What History Says About Bear Markets

What History Says About Bear Markets

After a historic tear, the U.S. stock market has officially entered bear market territory (defined as a 20% decline from the prior peak) after Coronavirus fears have rocked the global economy. As of writing, the Dow Jones is now down 23% from the beginning of the year, having witnessed the fastest 20% drop in the history of the index. The S&P 500 is down roughly the same.

Miraculously, liberals are finally willing to attribute the stock market’s moves to President Donald Trump instead of former President Barack Obama. And obviously, none of them will mention that for as much as U.S. markets have fallen, they haven’t fallen to the extent that global markets have.

That aside, it’s useful to give some context amidst the panic.

How Have Past Bear Markets Played Out?

The markets have experienced eight bear markets since the 1960s, roughly one ever 7.5 years – or once ever 4.6 years if you include “near” bear markets (such as a 19% drop). On average, event driven bear markets have recovered in fifteen months.

It seems that we were overdue for a bear market having gone eleven years without one – but the markets would’ve likely continued chugging along in absence of the Coronavirus pandemic.

In those past bear markets (or near bear markets), the average decline before stocks rebounded was 31%.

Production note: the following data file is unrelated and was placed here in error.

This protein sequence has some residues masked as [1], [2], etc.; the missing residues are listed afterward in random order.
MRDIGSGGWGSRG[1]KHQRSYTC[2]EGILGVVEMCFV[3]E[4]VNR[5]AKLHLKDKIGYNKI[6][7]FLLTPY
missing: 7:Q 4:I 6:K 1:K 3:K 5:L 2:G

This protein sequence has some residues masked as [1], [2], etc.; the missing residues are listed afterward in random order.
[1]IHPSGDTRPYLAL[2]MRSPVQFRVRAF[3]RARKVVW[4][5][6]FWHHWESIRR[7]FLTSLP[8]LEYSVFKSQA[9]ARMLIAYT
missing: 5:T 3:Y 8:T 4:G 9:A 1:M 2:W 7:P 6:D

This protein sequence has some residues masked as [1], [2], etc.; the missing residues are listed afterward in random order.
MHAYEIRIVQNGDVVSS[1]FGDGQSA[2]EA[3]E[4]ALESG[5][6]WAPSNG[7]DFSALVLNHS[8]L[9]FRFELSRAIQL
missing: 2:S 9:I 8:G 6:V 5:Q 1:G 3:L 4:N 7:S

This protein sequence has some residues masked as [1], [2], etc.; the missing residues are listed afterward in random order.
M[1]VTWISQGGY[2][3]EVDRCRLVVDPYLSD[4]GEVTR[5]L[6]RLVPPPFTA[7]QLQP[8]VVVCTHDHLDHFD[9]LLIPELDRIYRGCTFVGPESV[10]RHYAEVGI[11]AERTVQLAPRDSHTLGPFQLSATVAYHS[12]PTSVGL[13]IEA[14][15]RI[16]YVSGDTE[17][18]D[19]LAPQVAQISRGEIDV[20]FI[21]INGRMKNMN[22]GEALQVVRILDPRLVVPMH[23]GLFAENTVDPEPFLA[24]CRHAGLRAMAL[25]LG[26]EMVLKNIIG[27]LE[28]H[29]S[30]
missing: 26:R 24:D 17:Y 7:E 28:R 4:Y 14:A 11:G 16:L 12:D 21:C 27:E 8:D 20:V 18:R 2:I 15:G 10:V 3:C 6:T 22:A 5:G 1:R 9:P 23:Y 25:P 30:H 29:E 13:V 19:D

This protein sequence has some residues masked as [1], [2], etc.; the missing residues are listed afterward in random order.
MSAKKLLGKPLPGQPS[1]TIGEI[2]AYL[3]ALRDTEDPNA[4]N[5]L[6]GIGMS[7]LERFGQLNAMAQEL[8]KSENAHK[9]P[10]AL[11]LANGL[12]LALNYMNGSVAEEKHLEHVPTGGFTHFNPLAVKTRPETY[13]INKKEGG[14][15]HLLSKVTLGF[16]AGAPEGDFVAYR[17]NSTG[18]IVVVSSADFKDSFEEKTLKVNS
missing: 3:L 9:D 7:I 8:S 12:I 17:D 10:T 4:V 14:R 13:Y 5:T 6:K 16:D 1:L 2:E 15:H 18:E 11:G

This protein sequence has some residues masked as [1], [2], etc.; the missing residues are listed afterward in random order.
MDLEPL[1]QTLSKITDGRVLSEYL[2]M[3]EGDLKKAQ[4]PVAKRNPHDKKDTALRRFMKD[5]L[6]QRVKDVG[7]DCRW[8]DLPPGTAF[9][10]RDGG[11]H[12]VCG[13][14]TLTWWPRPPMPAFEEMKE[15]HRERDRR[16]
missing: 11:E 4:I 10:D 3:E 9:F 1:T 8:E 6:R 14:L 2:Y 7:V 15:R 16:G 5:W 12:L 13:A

What About Stock Declines Due to Virus Outbreaks?

Below is charted the market’s immediate reactions during various virus emergencies. Note that their Coronavirus market reaction data is now out of date, as the CNBC’s data is as of February 24th. The S&P has now declined approximately 21% since January.

And how quickly markets have recovered one month, and six months out, is charted below:

The SARS and Zika outbreaks brought about the most drastic market declines (nearly) on-par with the Coronavirus related declines. In the case of SARS the markets rebounded from a 12.8% decline to a 21.5% gain after six months, while losses from Zika were cut from a 12.9% decline to only a 0.6% decline after six months.

An obvious disclaimer – the past is no guarantee of the future when it comes to the markets. The circumstances behind every bear market are different, as are the responses to every disease outbreak. This time could always be different – but this is what has happened previously.

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